It really won't HRT a bit

The quantity of news reporting on hormone replacement therapy (HRT) and related women's health issues has increased in recent years. The quality of the coverage is another story. All too often, researchers note, reports on these topics in the popular press suffer from an excessively negative viewpoint and a dearth of statistical perspective.

Dr. Rogerio Lobo, Willard C. Rappleye Professor and chairman of obstetrics and gynecology at Columbia, says news articles on HRT typically lack balanced coverage, reporting on a single study or a single point of view. Reports associating long-term HRT with an increased chance of breast cancer often discourage women who could benefit from this treatment. However, few articles mention that lung cancer, not breast cancer, is the leading cause of cancer deaths among women.

An April 11, 1998, report in the St. Louis Post-Dispatch about tamoxifen, a synthetic drug prescribed for prevention and treatment of breast cancer, does compare breast and lung cancer statistics, but like many such articles it overlooks a pertinent fact: About six times more postmenopausal women die from heart disease than from breast cancer. "The negative spin is scary," says Dr. Lobo. "It's not an incentive to start or continue therapy. It seems like they always choose to report the sensational, the negative, which is a great disservice. People stop using things because of fear."

A cliché holds that a good journalist is a good generalist, but "the lay press often cannot evaluate complex scientific reports," says Dr. Michelle Warren, medical director of Columbia's Center for Menopause, Hormonal Disorders and Women's Health and professor of medicine and of obstetrics and gynecology. Many reporters apparently are unable to sift the important facts from the data they are supplied. Press releases issued by drug manufacturers often contain information that doesn't make it into published reports.

For example, news articles about tamoxifen regularly mention that long-term use can double a woman's risk of endometrial cancer. The report published July 10, 1998, in the New York Daily News is typical, neglecting to mention that this is a highly treatable form of cancer that usually strikes one in 1,000 women in the general population, or two in 1,000 in the tamoxifen study. Depending on her family medical history, a woman might be willing to consider treatment if she were clearer about the odds.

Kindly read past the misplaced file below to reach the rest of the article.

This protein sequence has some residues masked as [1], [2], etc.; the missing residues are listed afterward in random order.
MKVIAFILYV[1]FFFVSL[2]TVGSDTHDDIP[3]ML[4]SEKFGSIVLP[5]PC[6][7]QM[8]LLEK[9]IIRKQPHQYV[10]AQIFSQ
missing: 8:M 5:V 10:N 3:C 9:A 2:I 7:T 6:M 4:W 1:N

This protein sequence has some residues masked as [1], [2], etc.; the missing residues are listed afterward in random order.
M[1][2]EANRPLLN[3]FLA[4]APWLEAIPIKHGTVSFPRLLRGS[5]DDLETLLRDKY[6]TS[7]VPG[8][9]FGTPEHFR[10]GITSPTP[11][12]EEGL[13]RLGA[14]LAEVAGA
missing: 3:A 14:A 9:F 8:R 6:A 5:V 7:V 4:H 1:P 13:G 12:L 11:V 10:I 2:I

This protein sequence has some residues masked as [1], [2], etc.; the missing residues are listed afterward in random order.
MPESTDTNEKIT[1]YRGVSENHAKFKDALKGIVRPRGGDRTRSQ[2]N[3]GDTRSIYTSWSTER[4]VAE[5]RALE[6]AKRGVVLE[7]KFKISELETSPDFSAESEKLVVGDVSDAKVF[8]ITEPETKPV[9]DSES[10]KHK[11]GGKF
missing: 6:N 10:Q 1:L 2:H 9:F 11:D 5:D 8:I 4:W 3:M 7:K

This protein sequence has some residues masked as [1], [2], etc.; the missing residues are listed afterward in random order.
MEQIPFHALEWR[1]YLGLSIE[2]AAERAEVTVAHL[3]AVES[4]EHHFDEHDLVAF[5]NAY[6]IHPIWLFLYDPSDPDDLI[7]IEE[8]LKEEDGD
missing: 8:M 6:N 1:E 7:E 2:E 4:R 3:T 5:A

"It's probably not the fault of the media," says Dr. Ethel Siris, Columbia's Madeline C. Stabile Professor of Clinical Medicine. "Scientifically, we don't have all the answers. The information given by experts can be confusing." However, she agrees that "the media often take a dramatic approach that scares people. Statistically, more women will die of heart disease, but breast cancer scares them more. There are a lot of articles on increased risk, while the opposite point of view or studies that contradict the scarier reports are ignored."

Dr. Warren points out that raloxifene, recently approved by the FDA for treatment of osteoporosis, is routinely--and inaccurately--described as a "designer estrogen," a term that the drug's manufacturer claims was coined by the media. "It's causing confusion," states Dr. Warren. "It's not estrogen; it doesn't do all that estrogen does." Her patients often request drugs by name, regardless of whether the drug is appropriate for their situation, because of what they've heard in the news. "There are not data proving that raloxifene is good for the heart, in spite of reports. It has been approved only for osteoporosis, not for breast cancer or heart disease." The danger in prescribing a drug for something it might do, rather than using a tested and approved course of treatment, is that valuable time is squandered. "You're losing an opportunity to use other treatments," she says.

Surprisingly, all three physicians report that patients have asked for raloxifene and tamoxifen based on what they've read in financial articles. Whether it's the allure of hooking up with a projected financial winner or the rosy--if incomplete--portrait sometimes painted in comparison to estrogen, many women are sure the so-called designer drugs are for them. Dr. Lobo reports that some patients who have had their interest piqued by business journals have sought him out for a third or fourth opinion after other physicians have discouraged them from using a synthetic drug.

"Bright, curious, wealthy people read things," Dr. Siris comments. "But you'd have to be nuts to ask for treatment based on whether a pill is expected to make a bundle of money. That doesn't take into account how doctors and patients behave; you don't base care on how much a pill will make."

There are benefits to increased news coverage of health issues, even flawed coverage, since the articles provoke thought about the body's changes during aging and bring attention to possible remedies. "Patients call whenever the articles run," says Dr. Siris. "Whether the coverage is good or bad, patients ask about drugs and treatments; should they make a change?" The change most physicians favor is seeing reporters place health stories in more informative contexts. -- Elzy Kolb

ELZY KOLB is a free-lance writer and web designer based in New York. Her writing has appeared in 21stC, The World and I, Single Living, and other publications.

Photo Credits:Illustration: Howard R. Roberts